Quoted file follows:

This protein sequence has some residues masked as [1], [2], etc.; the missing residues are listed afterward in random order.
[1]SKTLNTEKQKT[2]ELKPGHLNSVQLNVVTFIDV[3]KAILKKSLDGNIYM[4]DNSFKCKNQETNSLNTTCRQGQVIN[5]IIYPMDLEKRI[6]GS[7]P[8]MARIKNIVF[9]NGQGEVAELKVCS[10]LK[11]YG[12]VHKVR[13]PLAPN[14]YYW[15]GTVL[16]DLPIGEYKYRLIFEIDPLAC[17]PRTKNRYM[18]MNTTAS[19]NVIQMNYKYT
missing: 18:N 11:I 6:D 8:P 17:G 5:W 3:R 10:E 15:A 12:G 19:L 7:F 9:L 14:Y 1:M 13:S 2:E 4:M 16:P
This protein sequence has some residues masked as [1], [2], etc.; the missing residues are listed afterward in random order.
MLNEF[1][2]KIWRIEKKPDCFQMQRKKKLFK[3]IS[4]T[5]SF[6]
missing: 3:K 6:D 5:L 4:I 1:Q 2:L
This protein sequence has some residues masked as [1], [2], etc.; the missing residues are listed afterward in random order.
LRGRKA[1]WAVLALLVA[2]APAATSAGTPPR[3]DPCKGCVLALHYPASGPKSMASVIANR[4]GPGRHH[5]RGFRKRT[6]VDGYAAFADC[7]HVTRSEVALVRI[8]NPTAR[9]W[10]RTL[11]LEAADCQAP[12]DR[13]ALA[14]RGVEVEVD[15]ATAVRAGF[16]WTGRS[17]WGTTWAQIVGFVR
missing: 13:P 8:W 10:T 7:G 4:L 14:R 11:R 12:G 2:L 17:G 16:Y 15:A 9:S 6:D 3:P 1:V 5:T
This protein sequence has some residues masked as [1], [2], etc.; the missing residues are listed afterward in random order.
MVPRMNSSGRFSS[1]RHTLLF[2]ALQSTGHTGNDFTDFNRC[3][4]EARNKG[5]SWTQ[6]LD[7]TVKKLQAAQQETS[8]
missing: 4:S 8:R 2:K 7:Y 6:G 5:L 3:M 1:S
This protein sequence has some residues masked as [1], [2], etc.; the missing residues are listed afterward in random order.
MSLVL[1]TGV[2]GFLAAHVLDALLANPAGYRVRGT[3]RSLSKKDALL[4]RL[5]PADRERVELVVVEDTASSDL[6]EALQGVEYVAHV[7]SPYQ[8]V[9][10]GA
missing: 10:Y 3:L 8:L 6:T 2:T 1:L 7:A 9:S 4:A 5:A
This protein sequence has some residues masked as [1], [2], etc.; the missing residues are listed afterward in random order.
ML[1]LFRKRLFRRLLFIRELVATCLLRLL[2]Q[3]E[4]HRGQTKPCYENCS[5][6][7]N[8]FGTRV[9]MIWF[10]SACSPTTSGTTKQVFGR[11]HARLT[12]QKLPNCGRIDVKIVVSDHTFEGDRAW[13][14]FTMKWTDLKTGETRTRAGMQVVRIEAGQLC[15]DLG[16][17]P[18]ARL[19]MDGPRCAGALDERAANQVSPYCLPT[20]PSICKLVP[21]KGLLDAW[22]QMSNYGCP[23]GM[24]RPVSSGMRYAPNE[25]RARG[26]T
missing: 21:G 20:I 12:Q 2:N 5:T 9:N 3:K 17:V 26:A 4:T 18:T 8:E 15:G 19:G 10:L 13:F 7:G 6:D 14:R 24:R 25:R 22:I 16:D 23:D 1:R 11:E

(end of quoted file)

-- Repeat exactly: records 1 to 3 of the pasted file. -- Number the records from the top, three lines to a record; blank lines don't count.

This protein sequence has some residues masked as [1], [2], etc.; the missing residues are listed afterward in random order.
[1]SKTLNTEKQKT[2]ELKPGHLNSVQLNVVTFIDV[3]KAILKKSLDGNIYM[4]DNSFKCKNQETNSLNTTCRQGQVIN[5]IIYPMDLEKRI[6]GS[7]P[8]MARIKNIVF[9]NGQGEVAELKVCS[10]LK[11]YG[12]VHKVR[13]PLAPN[14]YYW[15]GTVL[16]DLPIGEYKYRLIFEIDPLAC[17]PRTKNRYM[18]MNTTAS[19]NVIQMNYKYT
missing: 18:N 11:I 6:D 8:P 17:G 5:W 3:R 10:E 15:A 12:G 19:L 7:F 9:L 14:Y 1:M 13:S 2:E 4:M 16:P
This protein sequence has some residues masked as [1], [2], etc.; the missing residues are listed afterward in random order.
MLNEF[1][2]KIWRIEKKPDCFQMQRKKKLFK[3]IS[4]T[5]SF[6]
missing: 3:K 6:D 5:L 4:I 1:Q 2:L
This protein sequence has some residues masked as [1], [2], etc.; the missing residues are listed afterward in random order.
LRGRKA[1]WAVLALLVA[2]APAATSAGTPPR[3]DPCKGCVLALHYPASGPKSMASVIANR[4]GPGRHH[5]RGFRKRT[6]VDGYAAFADC[7]HVTRSEVALVRI[8]NPTAR[9]W[10]RTL[11]LEAADCQAP[12]DR[13]ALA[14]RGVEVEVD[15]ATAVRAGF[16]WTGRS[17]WGTTWAQIVGFVR
missing: 13:P 8:W 10:T 7:G 4:L 14:R 11:R 12:G 2:L 17:G 16:Y 15:A 9:S 6:D 3:P 1:V 5:T